|IndyCar playing with fire|
Get ready to learn about domed skids, because IndyCar is sticking with them for next month’s Indianapolis 500, IndyStar learned Wednesday.
The curved pieces are affixed to the bottom of superspeedway cars in an effort to prevent them from lifting off the ground during spins as three Chevrolets did in preparation for last year’s event at Indianapolis Motor Speedway. These aerodynamic pieces – used in previous generations of Indy cars – were approved for reintroduction months ago by Chevrolet and Honda, and they were subject to computer simulations and wind tunnel testing.
But the skids went from being a pure safety feature to a controversial piece as officials from Honda and many of its drivers said the skids made their cars too unstable in actual on-track testing.
Marco Andretti, Ryan Hunter-Reay, James Hinchcliffe and Graham Rahal are among the drivers who have spoken against the skids, insisting they made cars difficult to drive in test sessions at Auto Club Speedway and Indianapolis Motor Speedway. The latter session was April 6.
Downforce is the opposite of lift, and it helps cars go faster in cornering. The best way to create downforce is with the floor of the car, but to accommodate the thicker domed skids the car must be raised, creating a downforce reduction.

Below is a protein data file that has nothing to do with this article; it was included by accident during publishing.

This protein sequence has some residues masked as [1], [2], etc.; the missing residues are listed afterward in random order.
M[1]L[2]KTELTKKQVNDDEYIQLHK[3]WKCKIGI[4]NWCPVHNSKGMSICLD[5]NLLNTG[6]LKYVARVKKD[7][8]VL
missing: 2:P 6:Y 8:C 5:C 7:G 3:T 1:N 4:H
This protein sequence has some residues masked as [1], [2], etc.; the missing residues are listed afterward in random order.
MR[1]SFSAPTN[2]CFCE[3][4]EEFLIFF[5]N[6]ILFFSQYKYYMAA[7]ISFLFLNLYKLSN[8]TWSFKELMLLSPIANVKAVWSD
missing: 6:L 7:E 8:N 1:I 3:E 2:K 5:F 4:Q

To reclaim as much of that lost downforce as possible, teams must raise the wings, which adds drag and creates more disrupted air behind the car. In a pack of cars, the lead driver might not notice this aerodynamic package, but each car behind him feels more of the effect. In theory, trailing cars will struggle to stay close in the pack and therefore won’t find passing as easy to achieve.
Raising the car also moves the center of gravity, changing the handling characteristics
Hinchcliffe fears the instability will negatively impact racing conditions for what is considered an important race: the 100th Indianapolis 500.
“My genuine first concern is putting on a good show," he said Wednesday.
Rahal has argued that raising the car also puts an unnecessary strain on other components. The domed skids also will be part of the aerodynamic package for IndyCar’s other superspeedway races this season – at Texas Motor Speedway and Pocono Raceway.
In confirming the use of the domed skids, IndyCar president Jay Frye said the Indianapolis-based sanctioning body will allow a 9 millimeter modification to optional sidewalls.
IndyCar will not allow strakes, which are aero pieces designed to create more downforce. Curt Cavin/IndyStar